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Hoffmann, R. A wiki for the life sciences where authorship matters. Nature Genetics (2008)

Post-malaria neurological syndrome.

BACKGROUND: Neurological signs and symptoms are common in malaria, but observations in Vietnam and Thailand have pointed to a discrete transient neurological syndrome after recovery from severe infections. METHODS: A prospective study of the post-malaria neurological syndrome (PMNS) was conducted at two centres in Vietnam over four years. Criteria for inclusion were recent symptomatic malaria infection with parasites cleared from blood (and in cases of cerebral malaria full recovery of consciousness), and development of neurological or psychiatric symptoms within two months after the acute illness. Half of the patients with severe falciparum malaria had been taking part in a randomised trial of antimalarials. FINDINGS: Of 18,124 patients with falciparum malaria treated (1176 of whom had severe infections) 19 adults and three children had subsequent PMNS; in one patient it followed uncomplicated malaria and in 21 it followed severe malaria. The overall incidence (95% confidence interval) of PMNS after falciparum malaria at the main study centre was 1.2 per 1000 (0.7 to 1.8 per 1000) and relative risk (95% CI) for developing PMNS after severe versus uncomplicated falciparum malaria was 299 (40 to 2223). 13 patients had an acute confusional state or psychosis, six had one or more generalised convulsions, two had generalised convulsions followed by a long period of acute confusion, and one developed a fine tremor. At the time of PMNS diagnosis all patients were aparasitaemic. The syndrome was self-limiting, median duration 60 h (range 24-240). PMNS was associated with the use of oral mefloquine. In the randomised trial 4.4% (10/228) of patients with severe malaria who received mefloquine after parenteral treatment developed PMNS compared with 0.5% (1/210) of those who received quinine; relative risk 9.2 (95% CI 1.2 to 71.3, p = 0.012). INTERPRETATION: Mefloquine is not the only risk factor for PMNS but it is a strong one. Where an effective alternative drug is available, mefloquine should not be used after treatment of severe malaria.[1]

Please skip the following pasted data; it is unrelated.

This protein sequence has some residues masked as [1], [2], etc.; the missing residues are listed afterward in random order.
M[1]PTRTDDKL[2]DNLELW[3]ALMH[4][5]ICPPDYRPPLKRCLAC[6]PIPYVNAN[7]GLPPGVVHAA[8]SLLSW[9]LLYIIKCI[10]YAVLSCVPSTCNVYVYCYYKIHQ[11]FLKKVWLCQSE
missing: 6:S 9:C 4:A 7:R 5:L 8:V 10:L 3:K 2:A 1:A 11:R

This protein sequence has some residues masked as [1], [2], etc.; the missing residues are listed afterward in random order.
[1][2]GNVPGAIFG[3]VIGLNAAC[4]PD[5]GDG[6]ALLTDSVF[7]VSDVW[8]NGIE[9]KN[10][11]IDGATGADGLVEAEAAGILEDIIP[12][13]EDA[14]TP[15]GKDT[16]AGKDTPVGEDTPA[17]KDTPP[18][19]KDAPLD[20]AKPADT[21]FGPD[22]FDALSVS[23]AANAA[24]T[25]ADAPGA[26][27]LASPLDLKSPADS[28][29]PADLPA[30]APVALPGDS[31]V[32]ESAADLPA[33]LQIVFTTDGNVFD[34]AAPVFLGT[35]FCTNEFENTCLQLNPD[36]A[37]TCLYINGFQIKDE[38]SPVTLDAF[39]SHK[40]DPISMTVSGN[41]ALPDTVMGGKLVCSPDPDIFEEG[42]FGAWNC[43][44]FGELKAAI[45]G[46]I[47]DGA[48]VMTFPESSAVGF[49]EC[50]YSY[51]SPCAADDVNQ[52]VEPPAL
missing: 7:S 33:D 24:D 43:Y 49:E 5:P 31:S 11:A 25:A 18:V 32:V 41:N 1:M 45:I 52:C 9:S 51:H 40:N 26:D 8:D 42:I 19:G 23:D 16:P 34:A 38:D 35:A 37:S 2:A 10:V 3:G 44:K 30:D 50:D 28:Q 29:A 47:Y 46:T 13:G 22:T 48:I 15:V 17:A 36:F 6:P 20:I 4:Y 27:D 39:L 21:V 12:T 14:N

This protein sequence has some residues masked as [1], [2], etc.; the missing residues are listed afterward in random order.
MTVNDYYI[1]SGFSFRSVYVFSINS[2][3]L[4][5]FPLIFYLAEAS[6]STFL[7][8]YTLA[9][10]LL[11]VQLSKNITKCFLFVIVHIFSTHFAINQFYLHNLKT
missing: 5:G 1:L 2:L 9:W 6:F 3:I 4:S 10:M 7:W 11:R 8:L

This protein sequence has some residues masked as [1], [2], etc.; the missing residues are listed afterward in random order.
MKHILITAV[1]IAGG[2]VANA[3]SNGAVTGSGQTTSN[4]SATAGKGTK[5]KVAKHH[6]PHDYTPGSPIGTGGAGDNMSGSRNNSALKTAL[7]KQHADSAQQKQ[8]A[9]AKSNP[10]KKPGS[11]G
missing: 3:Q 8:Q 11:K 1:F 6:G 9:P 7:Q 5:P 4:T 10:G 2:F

1. Post-malaria neurological syndrome. Nguyen, T.H., Day, N.P., Ly, V.C., Waller, D., Nguyen, H.P., Bethell, D.B., Tran, T.H., White, N.J. Lancet (1996) [Pubmed]
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